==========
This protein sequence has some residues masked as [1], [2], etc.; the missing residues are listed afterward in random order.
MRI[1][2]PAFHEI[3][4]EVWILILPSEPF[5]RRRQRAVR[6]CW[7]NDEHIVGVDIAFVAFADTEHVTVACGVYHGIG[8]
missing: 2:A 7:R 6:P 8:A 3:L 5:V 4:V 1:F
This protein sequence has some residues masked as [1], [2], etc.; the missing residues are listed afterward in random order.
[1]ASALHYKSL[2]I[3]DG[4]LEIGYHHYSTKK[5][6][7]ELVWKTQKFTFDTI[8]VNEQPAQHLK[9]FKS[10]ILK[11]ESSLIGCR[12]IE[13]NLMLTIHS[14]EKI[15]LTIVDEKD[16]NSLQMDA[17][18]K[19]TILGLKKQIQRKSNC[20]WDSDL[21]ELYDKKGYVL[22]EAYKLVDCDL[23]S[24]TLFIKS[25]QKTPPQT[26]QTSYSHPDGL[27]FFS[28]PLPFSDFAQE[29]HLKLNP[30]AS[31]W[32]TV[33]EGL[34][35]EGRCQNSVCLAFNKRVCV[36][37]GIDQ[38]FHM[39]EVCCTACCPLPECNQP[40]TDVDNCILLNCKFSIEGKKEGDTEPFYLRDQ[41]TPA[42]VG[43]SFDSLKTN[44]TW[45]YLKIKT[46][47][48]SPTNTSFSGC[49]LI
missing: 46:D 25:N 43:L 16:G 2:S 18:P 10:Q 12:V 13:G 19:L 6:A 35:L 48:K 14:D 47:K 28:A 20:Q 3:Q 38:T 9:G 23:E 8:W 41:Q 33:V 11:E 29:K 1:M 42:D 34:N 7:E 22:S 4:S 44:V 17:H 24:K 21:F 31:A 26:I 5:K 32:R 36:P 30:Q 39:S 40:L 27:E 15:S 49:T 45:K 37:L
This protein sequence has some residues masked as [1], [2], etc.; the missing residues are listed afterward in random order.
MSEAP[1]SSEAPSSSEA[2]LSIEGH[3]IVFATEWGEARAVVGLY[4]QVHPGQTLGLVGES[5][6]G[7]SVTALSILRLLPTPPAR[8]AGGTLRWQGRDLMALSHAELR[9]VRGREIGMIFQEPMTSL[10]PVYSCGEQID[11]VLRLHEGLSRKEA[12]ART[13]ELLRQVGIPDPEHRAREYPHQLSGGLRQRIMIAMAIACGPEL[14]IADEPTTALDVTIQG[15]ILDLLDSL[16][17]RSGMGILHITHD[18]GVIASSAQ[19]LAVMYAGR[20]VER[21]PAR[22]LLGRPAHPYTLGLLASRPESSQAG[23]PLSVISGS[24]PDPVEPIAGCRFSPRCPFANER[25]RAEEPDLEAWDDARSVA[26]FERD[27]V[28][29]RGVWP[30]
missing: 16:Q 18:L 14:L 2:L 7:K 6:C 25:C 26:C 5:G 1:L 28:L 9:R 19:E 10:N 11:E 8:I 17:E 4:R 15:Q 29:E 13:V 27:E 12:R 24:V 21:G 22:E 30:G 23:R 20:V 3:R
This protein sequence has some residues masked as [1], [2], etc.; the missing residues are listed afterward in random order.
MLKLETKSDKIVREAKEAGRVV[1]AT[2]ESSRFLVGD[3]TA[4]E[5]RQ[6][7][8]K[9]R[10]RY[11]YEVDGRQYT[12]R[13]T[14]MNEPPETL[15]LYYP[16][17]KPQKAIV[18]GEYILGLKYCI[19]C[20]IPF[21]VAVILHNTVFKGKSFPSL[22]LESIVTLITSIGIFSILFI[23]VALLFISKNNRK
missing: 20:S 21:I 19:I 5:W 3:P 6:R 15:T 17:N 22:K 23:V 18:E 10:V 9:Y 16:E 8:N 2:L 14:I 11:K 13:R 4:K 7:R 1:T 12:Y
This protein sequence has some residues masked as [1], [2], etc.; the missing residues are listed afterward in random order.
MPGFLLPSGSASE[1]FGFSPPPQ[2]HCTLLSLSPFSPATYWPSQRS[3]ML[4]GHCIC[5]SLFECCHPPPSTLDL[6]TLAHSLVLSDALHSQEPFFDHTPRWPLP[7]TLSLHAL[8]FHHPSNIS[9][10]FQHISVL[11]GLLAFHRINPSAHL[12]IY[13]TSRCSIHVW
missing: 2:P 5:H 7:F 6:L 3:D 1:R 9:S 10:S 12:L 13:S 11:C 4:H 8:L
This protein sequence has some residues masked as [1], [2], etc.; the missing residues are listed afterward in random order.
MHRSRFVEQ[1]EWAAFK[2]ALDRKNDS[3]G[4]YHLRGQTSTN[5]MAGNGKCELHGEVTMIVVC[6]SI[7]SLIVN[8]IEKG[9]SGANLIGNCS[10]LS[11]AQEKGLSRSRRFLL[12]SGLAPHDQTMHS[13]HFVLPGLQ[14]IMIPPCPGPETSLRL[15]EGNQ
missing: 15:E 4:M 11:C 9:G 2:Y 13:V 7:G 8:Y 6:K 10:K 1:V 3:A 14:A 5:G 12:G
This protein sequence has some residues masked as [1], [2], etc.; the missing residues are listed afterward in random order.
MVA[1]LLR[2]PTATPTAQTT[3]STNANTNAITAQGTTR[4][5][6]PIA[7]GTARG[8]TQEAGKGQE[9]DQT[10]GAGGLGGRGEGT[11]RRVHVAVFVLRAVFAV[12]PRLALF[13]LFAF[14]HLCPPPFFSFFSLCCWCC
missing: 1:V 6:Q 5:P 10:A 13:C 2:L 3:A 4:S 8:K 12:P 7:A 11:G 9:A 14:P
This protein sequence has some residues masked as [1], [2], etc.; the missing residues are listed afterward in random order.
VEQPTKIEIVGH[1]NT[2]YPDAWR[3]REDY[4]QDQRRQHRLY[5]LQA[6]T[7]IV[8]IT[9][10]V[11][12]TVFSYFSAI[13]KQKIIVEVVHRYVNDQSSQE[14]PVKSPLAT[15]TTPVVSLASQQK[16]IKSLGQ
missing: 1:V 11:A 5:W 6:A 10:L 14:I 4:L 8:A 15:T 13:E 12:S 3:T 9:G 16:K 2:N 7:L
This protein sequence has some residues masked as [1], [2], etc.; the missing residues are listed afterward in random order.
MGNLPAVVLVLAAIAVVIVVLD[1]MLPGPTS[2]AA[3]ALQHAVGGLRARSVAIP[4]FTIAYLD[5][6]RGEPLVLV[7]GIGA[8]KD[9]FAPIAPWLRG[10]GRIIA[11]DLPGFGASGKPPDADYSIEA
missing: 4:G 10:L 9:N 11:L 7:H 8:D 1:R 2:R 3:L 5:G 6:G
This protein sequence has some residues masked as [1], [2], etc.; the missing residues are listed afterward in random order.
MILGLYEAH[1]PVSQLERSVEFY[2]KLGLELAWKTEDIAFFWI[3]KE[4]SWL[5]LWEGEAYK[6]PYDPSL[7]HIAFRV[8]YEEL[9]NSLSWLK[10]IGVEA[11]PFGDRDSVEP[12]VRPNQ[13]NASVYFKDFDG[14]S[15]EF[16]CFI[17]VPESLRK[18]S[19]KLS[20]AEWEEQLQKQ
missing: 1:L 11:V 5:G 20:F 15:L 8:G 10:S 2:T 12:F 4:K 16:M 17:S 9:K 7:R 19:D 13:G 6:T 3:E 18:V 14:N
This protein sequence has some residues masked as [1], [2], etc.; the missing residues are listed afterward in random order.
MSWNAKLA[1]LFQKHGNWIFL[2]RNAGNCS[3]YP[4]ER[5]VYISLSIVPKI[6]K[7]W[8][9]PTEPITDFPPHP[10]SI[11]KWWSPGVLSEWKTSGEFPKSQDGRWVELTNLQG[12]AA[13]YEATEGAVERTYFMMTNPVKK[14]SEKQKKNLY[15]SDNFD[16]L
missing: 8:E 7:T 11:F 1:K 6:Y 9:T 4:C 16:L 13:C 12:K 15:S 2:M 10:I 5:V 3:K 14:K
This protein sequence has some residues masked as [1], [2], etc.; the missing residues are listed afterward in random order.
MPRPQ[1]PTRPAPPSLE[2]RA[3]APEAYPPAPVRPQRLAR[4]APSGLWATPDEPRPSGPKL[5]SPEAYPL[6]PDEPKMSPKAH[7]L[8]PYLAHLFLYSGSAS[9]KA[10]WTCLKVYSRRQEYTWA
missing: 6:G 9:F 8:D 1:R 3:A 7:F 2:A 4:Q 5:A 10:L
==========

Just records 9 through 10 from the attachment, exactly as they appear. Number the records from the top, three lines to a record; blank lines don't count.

This protein sequence has some residues masked as [1], [2], etc.; the missing residues are listed afterward in random order.
MGNLPAVVLVLAAIAVVIVVLD[1]MLPGPTS[2]AA[3]ALQHAVGGLRARSVAIP[4]FTIAYLD[5][6]RGEPLVLV[7]GIGA[8]KD[9]FAPIAPWLRG[10]GRIIA[11]DLPGFGASGKPPDADYSIEA
missing: 4:G 10:L 9:N 11:L 7:H 8:D 1:R 2:R 3:L 5:G 6:G
This protein sequence has some residues masked as [1], [2], etc.; the missing residues are listed afterward in random order.
MILGLYEAH[1]PVSQLERSVEFY[2]KLGLELAWKTEDIAFFWI[3]KE[4]SWL[5]LWEGEAYK[6]PYDPSL[7]HIAFRV[8]YEEL[9]NSLSWLK[10]IGVEA[11]PFGDRDSVEP[12]VRPNQ[13]NASVYFKDFDG[14]S[15]EF[16]CFI[17]VPESLRK[18]S[19]KLS[20]AEWEEQLQKQ
missing: 1:L 11:V 5:G 20:F 15:L 8:G 10:S 2:T 12:F 4:K 16:M 17:S 9:K 7:R 19:D 13:G 6:T 3:E 18:V 14:N